I still wonder how I made it past age 16. During that year, I was not only the least capable driver I’ve ever been, but was also the most reckless and stupid. Luckily, I only had two accidents, neither of which was serious.
I certainly fear the day my children start driving, but not nearly as much as the day they leave our home to become adults in a world I can’t even imagine. I’m not sure how I survived my first year of college, and can’t even fathom a guess as to what life, work and play will look like 20 years from now.
So, when I think about what I need to teach them, I’m sometimes at a loss. Honestly, I am just not sure what skill sets they’ll most need.
My children spent a large part of grade school focused on spelling, a skill I’m honestly not sure will be a necessity in a future with advanced spell checking software.
I recently visited a web site called Wolframalpha.com, where I could enter in a calculus equation and it would instantly provide the answer. Is this what math in the future will look like?
So what can I teach my kids to equip them to not only be successful, but more importantly to be happy in the new world? I’m not saying that spelling and math shouldn’t be taught in schools, I just don’t believe these are the things that will ensure happiness and effective functioning in tomorrow’s society.
When we did our research on people who find the greatest success, happiness and meaning in life, it really had very little to do with what they knew, and was much more about how they thought. When I think about my own children, I want them to be positive, adaptive, resilient, creative, and able to connect with and relate to others.
Many factors can help people find success and meaning in life, but I believe those below will allow your children (and mine) to thrive in the new world.
Here are 6 time-tested life skills for teens based on qualities embodied by the world’s happiest and most successful people:
1- They Fail Faster and More Often
I had a great friend and mentor in college. I was naturally shy and reserved, and he would often push me to step outside my comfort zone. He had a great saying that I will never forget: “Take more risks, Waller – you may have a few more real problems, but a lot fewer imaginary ones.”
It’s true. Action eliminates doubt and, therefore, regret. When we put ourselves out there, we heighten our senses and are at our best, and it’s at these moments that we find our creative genius and do the extraordinary.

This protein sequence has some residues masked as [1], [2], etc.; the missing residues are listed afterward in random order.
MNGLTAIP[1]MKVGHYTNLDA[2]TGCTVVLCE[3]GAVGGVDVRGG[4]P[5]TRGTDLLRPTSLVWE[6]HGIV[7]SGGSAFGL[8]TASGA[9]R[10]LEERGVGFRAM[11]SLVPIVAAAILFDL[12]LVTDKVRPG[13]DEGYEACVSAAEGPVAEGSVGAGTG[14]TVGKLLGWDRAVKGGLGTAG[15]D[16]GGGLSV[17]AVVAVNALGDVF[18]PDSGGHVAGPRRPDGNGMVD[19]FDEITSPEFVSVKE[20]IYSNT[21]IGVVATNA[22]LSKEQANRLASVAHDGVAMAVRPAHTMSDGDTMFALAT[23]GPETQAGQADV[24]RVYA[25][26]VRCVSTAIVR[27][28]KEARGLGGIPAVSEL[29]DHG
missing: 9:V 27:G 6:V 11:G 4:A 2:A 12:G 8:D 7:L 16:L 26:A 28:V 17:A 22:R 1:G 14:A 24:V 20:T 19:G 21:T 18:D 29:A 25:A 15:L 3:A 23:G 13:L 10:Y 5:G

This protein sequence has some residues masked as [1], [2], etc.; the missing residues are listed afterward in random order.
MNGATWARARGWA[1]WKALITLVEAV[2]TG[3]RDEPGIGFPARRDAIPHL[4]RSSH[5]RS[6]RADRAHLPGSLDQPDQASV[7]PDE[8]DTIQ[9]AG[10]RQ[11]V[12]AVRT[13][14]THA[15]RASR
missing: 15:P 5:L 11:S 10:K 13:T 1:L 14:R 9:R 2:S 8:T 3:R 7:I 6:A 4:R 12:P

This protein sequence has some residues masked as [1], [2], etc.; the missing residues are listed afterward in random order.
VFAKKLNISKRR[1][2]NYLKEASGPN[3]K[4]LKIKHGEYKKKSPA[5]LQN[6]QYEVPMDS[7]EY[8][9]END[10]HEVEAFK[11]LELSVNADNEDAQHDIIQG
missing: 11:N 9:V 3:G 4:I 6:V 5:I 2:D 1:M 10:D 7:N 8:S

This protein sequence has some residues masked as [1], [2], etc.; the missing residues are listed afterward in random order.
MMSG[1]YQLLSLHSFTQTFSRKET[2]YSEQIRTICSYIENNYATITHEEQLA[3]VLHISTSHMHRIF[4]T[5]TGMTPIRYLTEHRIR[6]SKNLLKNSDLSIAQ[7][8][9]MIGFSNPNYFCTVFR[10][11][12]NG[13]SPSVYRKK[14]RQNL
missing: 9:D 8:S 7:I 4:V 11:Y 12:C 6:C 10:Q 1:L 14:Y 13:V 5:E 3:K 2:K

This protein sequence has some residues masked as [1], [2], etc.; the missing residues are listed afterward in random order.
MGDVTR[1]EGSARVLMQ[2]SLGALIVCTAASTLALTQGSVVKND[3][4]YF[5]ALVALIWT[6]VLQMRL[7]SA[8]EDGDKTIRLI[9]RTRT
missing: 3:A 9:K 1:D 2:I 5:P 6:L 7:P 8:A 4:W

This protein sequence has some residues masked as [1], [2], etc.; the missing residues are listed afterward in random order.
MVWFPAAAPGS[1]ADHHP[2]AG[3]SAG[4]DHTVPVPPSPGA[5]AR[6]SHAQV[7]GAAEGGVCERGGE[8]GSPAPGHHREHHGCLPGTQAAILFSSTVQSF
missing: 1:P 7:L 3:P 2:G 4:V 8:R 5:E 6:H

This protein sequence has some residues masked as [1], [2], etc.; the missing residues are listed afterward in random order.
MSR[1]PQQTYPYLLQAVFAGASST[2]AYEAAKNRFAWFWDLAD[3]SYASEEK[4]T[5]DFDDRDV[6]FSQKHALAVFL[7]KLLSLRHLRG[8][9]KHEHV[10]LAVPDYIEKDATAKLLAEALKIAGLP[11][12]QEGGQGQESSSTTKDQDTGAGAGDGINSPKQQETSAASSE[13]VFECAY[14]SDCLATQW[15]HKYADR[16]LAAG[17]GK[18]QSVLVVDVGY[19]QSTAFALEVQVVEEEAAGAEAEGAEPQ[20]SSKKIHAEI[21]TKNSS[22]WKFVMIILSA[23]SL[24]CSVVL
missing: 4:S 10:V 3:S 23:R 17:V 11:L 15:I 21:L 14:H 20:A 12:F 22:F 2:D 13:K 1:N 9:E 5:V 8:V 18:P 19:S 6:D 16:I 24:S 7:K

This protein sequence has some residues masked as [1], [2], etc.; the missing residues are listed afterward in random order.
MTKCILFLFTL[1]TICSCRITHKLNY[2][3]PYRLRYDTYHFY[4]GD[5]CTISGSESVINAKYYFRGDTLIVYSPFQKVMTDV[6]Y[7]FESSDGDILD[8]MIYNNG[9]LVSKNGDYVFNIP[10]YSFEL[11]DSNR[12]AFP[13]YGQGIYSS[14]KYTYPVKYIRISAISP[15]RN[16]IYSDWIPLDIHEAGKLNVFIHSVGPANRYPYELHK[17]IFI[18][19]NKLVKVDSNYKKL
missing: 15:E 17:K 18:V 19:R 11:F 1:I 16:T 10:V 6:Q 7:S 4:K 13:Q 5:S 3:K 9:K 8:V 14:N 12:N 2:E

I once heard Sarah Blakely (founder of Spanx) speak. The world’s first female billionaire, she spoke of her youth, and how each night at the dinner table her parents would ask their children what they’d failed at that day. It was a celebration.
I encourage you to do the same. Celebrate failure and praise the mistakes of your children. We fail in life only when we quit or refuse to even try. Make your children fail-proof by making failure a success.
2 – They are Spiritual
I have struggled with spirituality my entire life. I remember admiring my friends who held strong beliefs. It gave them something to fall back on in difficult times, and I witnessed it giving them great strength and courage that I sometimes just did not have.
I personally feel we should allow our children to seek their own truth, but I also believe there are elements of spirituality that are universal and essential. The first of these is gratitude. The second is having a sense of purpose in life. The last is a sense of connection that comes from knowing we aren’t alone.
Practice gratitude with your children at dinner, at bedtime, and whenever else it’s possible throughout the day. Help them understand that no one like us has ever existed or ever will. We are each a unique expression of life, and we’re all capable of doing something wonderfully unique. Each of us has a purpose, and your children should seek theirs and share them with the world to the maximum extent possible.
Lastly, work with them to believe in others, and to understand that people will rise or fall to the level of expectations we have for them. The negativity we see in the news is only a miniscule fraction of reality; the vast majority of people are good, and I truly believe they want to help one another.
3 – They Follow the Golden Rule